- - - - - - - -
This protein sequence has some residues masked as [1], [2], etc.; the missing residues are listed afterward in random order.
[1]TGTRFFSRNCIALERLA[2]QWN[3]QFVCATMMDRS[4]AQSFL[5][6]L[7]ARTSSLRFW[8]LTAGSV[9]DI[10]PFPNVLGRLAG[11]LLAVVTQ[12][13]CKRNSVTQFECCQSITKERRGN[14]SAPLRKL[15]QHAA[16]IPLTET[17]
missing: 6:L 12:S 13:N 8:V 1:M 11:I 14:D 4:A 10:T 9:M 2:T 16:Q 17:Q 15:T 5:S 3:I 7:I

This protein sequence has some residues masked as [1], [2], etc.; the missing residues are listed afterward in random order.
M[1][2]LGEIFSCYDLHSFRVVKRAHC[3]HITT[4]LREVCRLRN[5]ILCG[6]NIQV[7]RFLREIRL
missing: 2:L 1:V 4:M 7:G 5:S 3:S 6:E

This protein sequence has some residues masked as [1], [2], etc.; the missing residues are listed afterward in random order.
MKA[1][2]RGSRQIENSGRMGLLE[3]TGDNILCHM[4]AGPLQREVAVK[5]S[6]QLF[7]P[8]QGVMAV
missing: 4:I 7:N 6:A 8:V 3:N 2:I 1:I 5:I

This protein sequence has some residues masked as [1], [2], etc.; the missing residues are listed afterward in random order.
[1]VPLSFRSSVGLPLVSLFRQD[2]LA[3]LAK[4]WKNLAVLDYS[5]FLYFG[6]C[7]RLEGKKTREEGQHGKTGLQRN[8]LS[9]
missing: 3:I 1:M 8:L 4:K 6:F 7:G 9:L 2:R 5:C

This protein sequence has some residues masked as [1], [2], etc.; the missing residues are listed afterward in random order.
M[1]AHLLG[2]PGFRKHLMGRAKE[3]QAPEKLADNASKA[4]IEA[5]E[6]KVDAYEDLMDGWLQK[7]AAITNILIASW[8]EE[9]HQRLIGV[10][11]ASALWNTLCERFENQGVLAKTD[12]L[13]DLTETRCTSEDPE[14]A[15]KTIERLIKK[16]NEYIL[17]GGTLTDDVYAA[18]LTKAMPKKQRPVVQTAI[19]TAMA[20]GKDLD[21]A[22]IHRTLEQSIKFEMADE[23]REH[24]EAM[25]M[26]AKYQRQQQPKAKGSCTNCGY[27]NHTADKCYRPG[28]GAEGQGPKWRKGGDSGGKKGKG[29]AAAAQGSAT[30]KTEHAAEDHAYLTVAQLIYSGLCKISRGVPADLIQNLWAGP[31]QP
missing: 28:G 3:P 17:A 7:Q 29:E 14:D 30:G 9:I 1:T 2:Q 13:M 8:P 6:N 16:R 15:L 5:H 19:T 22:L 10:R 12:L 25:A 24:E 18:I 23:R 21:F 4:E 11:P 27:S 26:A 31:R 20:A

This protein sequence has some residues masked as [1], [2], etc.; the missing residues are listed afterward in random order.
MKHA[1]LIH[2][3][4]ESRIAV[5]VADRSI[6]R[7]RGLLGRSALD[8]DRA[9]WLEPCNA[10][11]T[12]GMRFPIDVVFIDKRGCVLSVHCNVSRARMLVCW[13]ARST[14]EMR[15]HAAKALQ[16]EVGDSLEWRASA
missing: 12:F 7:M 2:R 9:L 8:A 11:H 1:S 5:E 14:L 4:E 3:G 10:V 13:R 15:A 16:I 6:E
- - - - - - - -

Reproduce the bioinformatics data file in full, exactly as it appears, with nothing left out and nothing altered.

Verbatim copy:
This protein sequence has some residues masked as [1], [2], etc.; the missing residues are listed afterward in random order.
[1]TGTRFFSRNCIALERLA[2]QWN[3]QFVCATMMDRS[4]AQSFL[5][6]L[7]ARTSSLRFW[8]LTAGSV[9]DI[10]PFPNVLGRLAG[11]LLAVVTQ[12][13]CKRNSVTQFECCQSITKERRGN[14]SAPLRKL[15]QHAA[16]IPLTET[17]
missing: 6:L 12:S 13:N 8:V 1:M 11:I 14:D 4:A 10:T 9:M 2:T 16:Q 17:Q 15:T 5:S 3:I 7:I

This protein sequence has some residues masked as [1], [2], etc.; the missing residues are listed afterward in random order.
M[1][2]LGEIFSCYDLHSFRVVKRAHC[3]HITT[4]LREVCRLRN[5]ILCG[6]NIQV[7]RFLREIRL
missing: 2:L 1:V 4:M 7:G 5:S 3:S 6:E

This protein sequence has some residues masked as [1], [2], etc.; the missing residues are listed afterward in random order.
MKA[1][2]RGSRQIENSGRMGLLE[3]TGDNILCHM[4]AGPLQREVAVK[5]S[6]QLF[7]P[8]QGVMAV
missing: 4:I 7:N 6:A 8:V 3:N 2:I 1:I 5:I

This protein sequence has some residues masked as [1], [2], etc.; the missing residues are listed afterward in random order.
[1]VPLSFRSSVGLPLVSLFRQD[2]LA[3]LAK[4]WKNLAVLDYS[5]FLYFG[6]C[7]RLEGKKTREEGQHGKTGLQRN[8]LS[9]
missing: 3:I 1:M 8:L 4:K 6:F 7:G 9:L 2:R 5:C

This protein sequence has some residues masked as [1], [2], etc.; the missing residues are listed afterward in random order.
M[1]AHLLG[2]PGFRKHLMGRAKE[3]QAPEKLADNASKA[4]IEA[5]E[6]KVDAYEDLMDGWLQK[7]AAITNILIASW[8]EE[9]HQRLIGV[10][11]ASALWNTLCERFENQGVLAKTD[12]L[13]DLTETRCTSEDPE[14]A[15]KTIERLIKK[16]NEYIL[17]GGTLTDDVYAA[18]LTKAMPKKQRPVVQTAI[19]TAMA[20]GKDLD[21]A[22]IHRTLEQSIKFEMADE[23]REH[24]EAM[25]M[26]AKYQRQQQPKAKGSCTNCGY[27]NHTADKCYRPG[28]GAEGQGPKWRKGGDSGGKKGKG[29]AAAAQGSAT[30]KTEHAAEDHAYLTVAQLIYSGLCKISRGVPADLIQNLWAGP[31]QP
missing: 28:G 3:P 17:A 7:Q 29:E 14:D 30:G 9:I 1:T 2:Q 13:M 8:P 6:N 16:R 15:L 5:H 19:T 22:L 10:R 12:L 25:A 24:E 18:I 23:R 21:F 4:E 11:P 27:S 26:A 31:R 20:A

This protein sequence has some residues masked as [1], [2], etc.; the missing residues are listed afterward in random order.
MKHA[1]LIH[2][3][4]ESRIAV[5]VADRSI[6]R[7]RGLLGRSALD[8]DRA[9]WLEPCNA[10][11]T[12]GMRFPIDVVFIDKRGCVLSVHCNVSRARMLVCW[13]ARST[14]EMR[15]HAAKALQ[16]EVGDSLEWRASA
missing: 12:F 7:M 2:R 9:L 8:A 11:H 1:S 5:E 14:L 4:E 3:G 10:V 13:R 15:A 16:I 6:E